ABSTRACT: This study investigated the effects of different surface treatments on the repair bond strength of yttrium-stabilized tetragonal zirconia polycrystalline ceramic (Y-TZP) zirconia to a composite resin. Sixty Y-TZP zirconia specimens were prepared and randomly divided into six groups (n = 10) as follows: Group 1, surface grinding with Cimara grinding bur (control); Group 2, sandblasted with 30 µm silica-coated alumina particles; Group 3, Nd:YAG laser irradiation; Group 4, Er,Cr:YSGG laser irradiation; Group 5, sandblasted + Nd:YAG laser irradiation; and Group 6, sandblasted + Er,Cr:YSGG laser irradiation. After surface treatments, the Cimara(®) System was selected for the repair method and applied to all specimens. A composite resin was built-up on each zirconia surface using a cylindrical mold (5 × 3 mm) and incrementally filled. The repair bond strength was measured with a universal test machine. Data were analyzed using a one-way ANOVA and a Tukey HSD test (p = 0.05). Surface topography after treatments were evaluated by a scanning electron microscope (SEM). Shear bond strength mean values ranged from 15.896 to 18.875 MPa. There was a statistically significant difference between group 3 and the control group (p < 0.05). Also, a significant increase in bond strength values was noted in group 6 (p < 0.05). All surface treatment methods enhanced the repair bond strength of the composite to zirconia; however, there were no significant differences between treatment methods. The results revealed that Nd:YAG laser irradiation along with the combination of sandblasting and Er,Cr:YSGG laser irradiation provided a significant increase in bond strength between the zirconia and composite resin. SCANNING 9999:1-7, 2015. © 2015 Wiley Periodicals, Inc. © Wiley Periodicals, Inc.Scanning 02/2015; DOI:10.1002/sca.21197 · 1.44 Impact Factor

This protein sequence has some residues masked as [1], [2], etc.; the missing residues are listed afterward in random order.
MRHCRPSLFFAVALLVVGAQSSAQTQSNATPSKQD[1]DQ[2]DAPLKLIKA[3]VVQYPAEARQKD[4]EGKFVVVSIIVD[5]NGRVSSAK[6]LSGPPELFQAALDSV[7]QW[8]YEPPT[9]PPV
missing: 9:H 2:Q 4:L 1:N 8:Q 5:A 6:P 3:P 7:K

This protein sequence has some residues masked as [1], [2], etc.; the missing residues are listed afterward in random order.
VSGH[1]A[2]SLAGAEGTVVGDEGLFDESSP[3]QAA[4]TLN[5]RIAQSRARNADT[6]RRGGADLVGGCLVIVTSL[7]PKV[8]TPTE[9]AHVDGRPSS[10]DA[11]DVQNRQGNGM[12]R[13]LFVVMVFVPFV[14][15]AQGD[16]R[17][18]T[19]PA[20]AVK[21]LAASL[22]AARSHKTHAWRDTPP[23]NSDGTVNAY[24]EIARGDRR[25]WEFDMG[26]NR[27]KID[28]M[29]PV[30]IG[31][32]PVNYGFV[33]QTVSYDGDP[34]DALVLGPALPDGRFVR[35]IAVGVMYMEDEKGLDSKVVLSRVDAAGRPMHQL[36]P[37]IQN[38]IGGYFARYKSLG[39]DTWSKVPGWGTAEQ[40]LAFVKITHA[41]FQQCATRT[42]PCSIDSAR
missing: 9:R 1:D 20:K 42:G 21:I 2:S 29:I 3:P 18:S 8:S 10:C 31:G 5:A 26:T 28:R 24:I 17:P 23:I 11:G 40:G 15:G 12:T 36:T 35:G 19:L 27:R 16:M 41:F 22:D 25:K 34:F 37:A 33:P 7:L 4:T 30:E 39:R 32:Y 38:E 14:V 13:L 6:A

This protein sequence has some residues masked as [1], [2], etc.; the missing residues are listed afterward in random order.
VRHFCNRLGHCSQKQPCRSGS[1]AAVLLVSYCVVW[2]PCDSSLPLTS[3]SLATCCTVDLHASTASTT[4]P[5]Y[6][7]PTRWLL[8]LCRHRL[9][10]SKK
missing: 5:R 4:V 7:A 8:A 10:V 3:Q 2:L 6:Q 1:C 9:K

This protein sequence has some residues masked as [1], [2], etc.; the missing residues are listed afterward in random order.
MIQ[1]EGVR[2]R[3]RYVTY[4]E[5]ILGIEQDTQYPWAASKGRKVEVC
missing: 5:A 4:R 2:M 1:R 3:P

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ABSTRACT: The aim of this study was to evaluate effect of different surface treatment methods on the bond strength between aged composite-resin core and luting agent. Seventy-five resin composites and also seventy-five zirconia ceramic discs were prepared. 60 composite samples were exposed to thermal aging (10,000 cycles, 5 to 55℃) and different surface treatment. All specimens were separated into 5 groups (n=15): 1) Intact specimens 2) Thermal aging-air polishing 3) Thermal aging- Er:YAG laser irradiation 4) Thermal aging- acid etching 5) Thermal-aging. All specimens were bonded to the zirconia discs with resin cement and fixed to universal testing machine and bond strength testing loaded to failure with a crosshead speed of 0.5 mm/min. The fractured surface was classified as adhesive failure, cohesive failure and adhesive-cohesive failure. The bond strength data was statistically compared by the Kruskal-Wallis method complemented by the Bonferroni correction Mann-Whitney U test. The probability level for statistical significance was set at α=.05. Thermal aging and different surface treatment methods have significant effect on the bond strength between composite-resin cores and luting-agent (P<.05). The mean baseline bond strength values ranged between 7.07 ± 2.11 and 26.05 ± 6.53 N. The highest bond strength of 26.05 ± 6.53 N was obtained with Group 3. Group 5 showed the lowest value of bond strength. Appropriate surface treatment method should be applied to aged composite resin cores or aged-composites restorations should be replaced for the optimal bond strength and the clinical success.The journal of advanced prosthodontics 04/2015; 7(2):108-14. DOI:10.4047/jap.2015.7.2.108 · 0.63 Impact Factor